Civil servants have a huge opportunity today to bring governments closer to the citizens.

They have access to tools and technologies like never before, allowing people to have a say in governments’ decisions – and in how they allocate public funding in particular. By sharing information online and even listening to people on social media, governments can give people a say in how their communities are shaped.

Horizon State is a startup with a mission to provision civil servants across the world with the right tools to do this. Below we look at some of the inspiring participatory schemes that daring officials have already taken on.

Citizens as Mayors

In 2017, Portugal launched the world’s first nationwide participatory budget.

Officials travelled all over the country to conduct over 50 participatory meetings with 2500 citizens to discuss policy ideas in fields such as education and skills training. “We went to the places where people live, and not just to Lisbon and Porto, but also to the very small villages,” Graça Fonseca, Secretary of State Assistant of Administrative Modernisation told the Centre for Public Impact. “We talked directly to people who submitted the proposals, enabling them to take full ownership of their ideas.”

The first iteration gathered a total of 599 projects and registered 78,815 votes on its website. Portuguese officials are planning to implement the 38 most-voted projects from this cycle. In future, ATM machines may also be turned into voting booths for Portugal’s participatory budget projects, reported PB Network.

Enabling transparency

Australia is using blockchain to to allow people to vote on upcoming policies, including funding allocations. An app, called MiVote, uses tech developed by Horizon State to show voters thoroughly researched information on policies, and provides four options for them to vote on. Voters can choose to support none, all, or some of the four options.

Crucially, this shows that votes are no longer a binary ‘agree’ or ‘disagree’. Instead, MiVote builds a more comprehensive understanding of voters’ preferences by giving them a whole spectrum of options to choose from. Officials could use this data to identify the areas on which the community agrees, and allocate funding accordingly.

And blockchain introduces transparency into the fund allocation, allowing citizens to know – and trust – where public funding is going. With this platform, “you could engage the community in a manner that is much more sophisticated than a survey or a poll and ask them to make a decision. You could facilitate and secure funding in a highly transparent manner,” says Oren Alazraki, Chief Executive Officer of Horizon State.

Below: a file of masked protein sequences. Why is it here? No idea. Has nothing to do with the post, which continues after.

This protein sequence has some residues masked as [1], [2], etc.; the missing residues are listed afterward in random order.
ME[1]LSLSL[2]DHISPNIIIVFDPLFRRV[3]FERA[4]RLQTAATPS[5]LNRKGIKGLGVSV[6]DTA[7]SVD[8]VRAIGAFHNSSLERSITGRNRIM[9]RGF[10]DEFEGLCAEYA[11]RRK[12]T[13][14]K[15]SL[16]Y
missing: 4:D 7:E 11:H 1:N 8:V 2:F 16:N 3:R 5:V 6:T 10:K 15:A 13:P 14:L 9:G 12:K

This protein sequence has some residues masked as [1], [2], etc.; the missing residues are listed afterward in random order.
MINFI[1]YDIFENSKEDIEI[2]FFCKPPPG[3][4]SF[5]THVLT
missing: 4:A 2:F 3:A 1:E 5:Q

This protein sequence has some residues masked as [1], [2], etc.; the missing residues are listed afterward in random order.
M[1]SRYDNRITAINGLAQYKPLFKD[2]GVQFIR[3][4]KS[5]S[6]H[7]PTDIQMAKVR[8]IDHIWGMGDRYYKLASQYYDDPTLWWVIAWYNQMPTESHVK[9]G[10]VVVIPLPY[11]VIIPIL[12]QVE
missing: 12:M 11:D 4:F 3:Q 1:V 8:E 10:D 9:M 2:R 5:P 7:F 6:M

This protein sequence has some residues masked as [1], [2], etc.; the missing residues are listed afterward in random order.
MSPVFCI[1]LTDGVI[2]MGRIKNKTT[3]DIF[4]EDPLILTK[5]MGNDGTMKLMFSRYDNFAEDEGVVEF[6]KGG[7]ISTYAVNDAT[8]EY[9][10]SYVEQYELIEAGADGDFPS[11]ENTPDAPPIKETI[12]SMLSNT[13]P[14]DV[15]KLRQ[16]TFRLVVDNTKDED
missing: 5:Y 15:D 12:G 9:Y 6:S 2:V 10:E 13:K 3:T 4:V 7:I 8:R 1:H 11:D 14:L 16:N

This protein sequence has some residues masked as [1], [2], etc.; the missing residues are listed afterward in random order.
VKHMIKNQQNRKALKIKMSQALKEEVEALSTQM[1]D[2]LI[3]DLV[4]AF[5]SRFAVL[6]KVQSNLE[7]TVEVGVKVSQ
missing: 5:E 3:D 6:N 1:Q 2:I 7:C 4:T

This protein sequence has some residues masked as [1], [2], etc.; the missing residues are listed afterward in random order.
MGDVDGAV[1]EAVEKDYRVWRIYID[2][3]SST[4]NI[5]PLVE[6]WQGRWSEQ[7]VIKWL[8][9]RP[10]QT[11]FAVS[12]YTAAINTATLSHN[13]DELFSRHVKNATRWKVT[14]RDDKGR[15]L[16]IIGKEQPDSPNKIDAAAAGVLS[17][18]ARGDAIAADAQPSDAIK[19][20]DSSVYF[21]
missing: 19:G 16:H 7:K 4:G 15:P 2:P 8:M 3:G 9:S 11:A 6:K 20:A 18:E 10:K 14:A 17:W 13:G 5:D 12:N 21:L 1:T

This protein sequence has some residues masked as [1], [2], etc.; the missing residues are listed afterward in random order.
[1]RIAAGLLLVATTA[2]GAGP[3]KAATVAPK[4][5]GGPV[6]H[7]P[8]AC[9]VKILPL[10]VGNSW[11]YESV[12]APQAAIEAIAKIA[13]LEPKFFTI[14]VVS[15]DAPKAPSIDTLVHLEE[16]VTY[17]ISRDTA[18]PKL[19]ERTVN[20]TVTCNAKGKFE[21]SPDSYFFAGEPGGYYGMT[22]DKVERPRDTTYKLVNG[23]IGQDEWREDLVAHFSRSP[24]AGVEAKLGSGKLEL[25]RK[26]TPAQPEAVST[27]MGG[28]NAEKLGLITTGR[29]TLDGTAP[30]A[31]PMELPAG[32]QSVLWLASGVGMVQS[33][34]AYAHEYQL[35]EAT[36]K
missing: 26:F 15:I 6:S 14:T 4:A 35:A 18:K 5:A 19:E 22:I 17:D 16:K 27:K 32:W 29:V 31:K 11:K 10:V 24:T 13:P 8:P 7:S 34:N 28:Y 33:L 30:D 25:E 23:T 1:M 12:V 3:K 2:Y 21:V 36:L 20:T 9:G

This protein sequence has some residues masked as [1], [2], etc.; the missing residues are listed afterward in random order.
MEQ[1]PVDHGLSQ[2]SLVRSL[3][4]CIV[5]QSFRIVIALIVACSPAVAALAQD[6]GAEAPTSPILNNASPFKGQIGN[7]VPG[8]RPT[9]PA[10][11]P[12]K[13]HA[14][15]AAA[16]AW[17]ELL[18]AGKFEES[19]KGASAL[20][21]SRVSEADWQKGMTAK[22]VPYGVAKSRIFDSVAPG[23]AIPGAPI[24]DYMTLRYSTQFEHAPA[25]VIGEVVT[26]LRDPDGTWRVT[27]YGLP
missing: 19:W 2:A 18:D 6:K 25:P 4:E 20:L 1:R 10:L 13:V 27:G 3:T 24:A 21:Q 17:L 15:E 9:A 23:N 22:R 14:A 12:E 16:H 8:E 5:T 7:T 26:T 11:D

From ideas to action

South Korea’s capital city Seoul has set aside KRW 50 billion (US$ 44.3 million) annually since 2012 to fund participatory budgeting projects.

The city is now home to the world’s first “sharing centre”, which was first proposed by a citizen through a participatory project in 2013. The centre allows people to rent items like like books, clothes for job interviews, laptops, and even long-term parking contracts. It helps low-income families that may not be able to afford these products at retail prices, and gives extension for rental periods. The sharing centre was built with funding of KRW 1.2 billion (US$1 million) from the city government.

Another citizen project Seoul has funded is a children’s library that is run by local volunteers. The library is now housed in a large bus, which travels around local areas to bring books to all children.

Apart from an online voting process, Seoul’s participatory budgeting system involves a general committee, which consists of 250 members, that deliberates over proposed ideas. During the committee selection process, the city council makes sure that 60% of its committee members must be citizens from the public, and that they come from a wide range of social backgrounds.

Votes must be inclusive

But inclusivity remains a problem in the participatory budgeting process. Horizon State wants to eradicate this problem by using technology to allow anyone, anywhere to vote.

The startup is building blockchain-based platforms that collate citizen input right from the start of a policymaking process, and which will use artificial intelligence to sieve through information for citizens to prioritise. It can be just as easily used for a community discussion between a few hundred people or a national level poll for millions.

The blockchain-based secure, online platform ensures that people who may not have been able to participate before can do so now, from the convenience of their homes. Mothers should be able to vote from home in rural villages while looking after their children, rather than having to drive to the centre of town. Minorities should be able to vote without fear of persecution or attack when they show their faces at the ballot box.

By allowing citizens to call the shots, governments can serve the underprivileged, rebuild citizens’ trust, and usher in a new era of inclusive governance.

Image from Wikimedia CommonsCC BY 2.0